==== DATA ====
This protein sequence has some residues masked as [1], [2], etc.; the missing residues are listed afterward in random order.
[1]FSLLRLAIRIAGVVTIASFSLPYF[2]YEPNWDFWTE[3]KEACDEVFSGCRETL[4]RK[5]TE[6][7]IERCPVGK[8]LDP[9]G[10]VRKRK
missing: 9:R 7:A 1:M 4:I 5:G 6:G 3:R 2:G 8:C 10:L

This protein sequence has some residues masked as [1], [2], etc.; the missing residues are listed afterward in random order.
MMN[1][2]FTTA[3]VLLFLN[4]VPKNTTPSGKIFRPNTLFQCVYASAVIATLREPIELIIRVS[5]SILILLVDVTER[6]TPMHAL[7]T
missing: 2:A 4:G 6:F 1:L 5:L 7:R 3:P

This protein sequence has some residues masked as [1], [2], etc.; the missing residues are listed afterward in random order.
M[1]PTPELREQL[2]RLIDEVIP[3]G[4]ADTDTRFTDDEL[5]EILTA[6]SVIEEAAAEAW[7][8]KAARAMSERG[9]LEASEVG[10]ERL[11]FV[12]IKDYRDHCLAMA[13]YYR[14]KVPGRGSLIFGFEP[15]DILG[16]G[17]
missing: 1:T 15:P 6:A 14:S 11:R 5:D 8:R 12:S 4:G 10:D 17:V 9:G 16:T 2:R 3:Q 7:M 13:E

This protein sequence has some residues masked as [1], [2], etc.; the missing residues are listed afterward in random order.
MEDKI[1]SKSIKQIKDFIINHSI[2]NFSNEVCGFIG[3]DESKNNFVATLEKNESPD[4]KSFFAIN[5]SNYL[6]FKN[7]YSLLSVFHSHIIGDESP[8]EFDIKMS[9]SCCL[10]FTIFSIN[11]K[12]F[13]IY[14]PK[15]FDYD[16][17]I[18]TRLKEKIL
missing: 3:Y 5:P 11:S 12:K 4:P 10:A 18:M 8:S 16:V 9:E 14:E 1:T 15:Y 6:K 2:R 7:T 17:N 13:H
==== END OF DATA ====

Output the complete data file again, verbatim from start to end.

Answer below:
This protein sequence has some residues masked as [1], [2], etc.; the missing residues are listed afterward in random order.
[1]FSLLRLAIRIAGVVTIASFSLPYF[2]YEPNWDFWTE[3]KEACDEVFSGCRETL[4]RK[5]TE[6][7]IERCPVGK[8]LDP[9]G[10]VRKRK
missing: 9:R 7:A 1:M 4:I 5:G 6:G 3:R 2:G 8:C 10:L

This protein sequence has some residues masked as [1], [2], etc.; the missing residues are listed afterward in random order.
MMN[1][2]FTTA[3]VLLFLN[4]VPKNTTPSGKIFRPNTLFQCVYASAVIATLREPIELIIRVS[5]SILILLVDVTER[6]TPMHAL[7]T
missing: 2:A 4:G 6:F 1:L 5:L 7:R 3:P

This protein sequence has some residues masked as [1], [2], etc.; the missing residues are listed afterward in random order.
M[1]PTPELREQL[2]RLIDEVIP[3]G[4]ADTDTRFTDDEL[5]EILTA[6]SVIEEAAAEAW[7][8]KAARAMSERG[9]LEASEVG[10]ERL[11]FV[12]IKDYRDHCLAMA[13]YYR[14]KVPGRGSLIFGFEP[15]DILG[16]G[17]
missing: 1:T 15:P 6:A 14:S 11:R 5:D 8:R 12:S 4:G 10:D 17:V 9:G 16:T 2:R 3:Q 7:M 13:E

This protein sequence has some residues masked as [1], [2], etc.; the missing residues are listed afterward in random order.
MEDKI[1]SKSIKQIKDFIINHSI[2]NFSNEVCGFIG[3]DESKNNFVATLEKNESPD[4]KSFFAIN[5]SNYL[6]FKN[7]YSLLSVFHSHIIGDESP[8]EFDIKMS[9]SCCL[10]FTIFSIN[11]K[12]F[13]IY[14]PK[15]FDYD[16][17]I[18]TRLKEKIL
missing: 3:Y 5:P 11:S 12:K 4:P 10:A 18:M 8:S 16:V 9:E 14:E 1:T 15:Y 6:K 2:R 7:T 17:N 13:H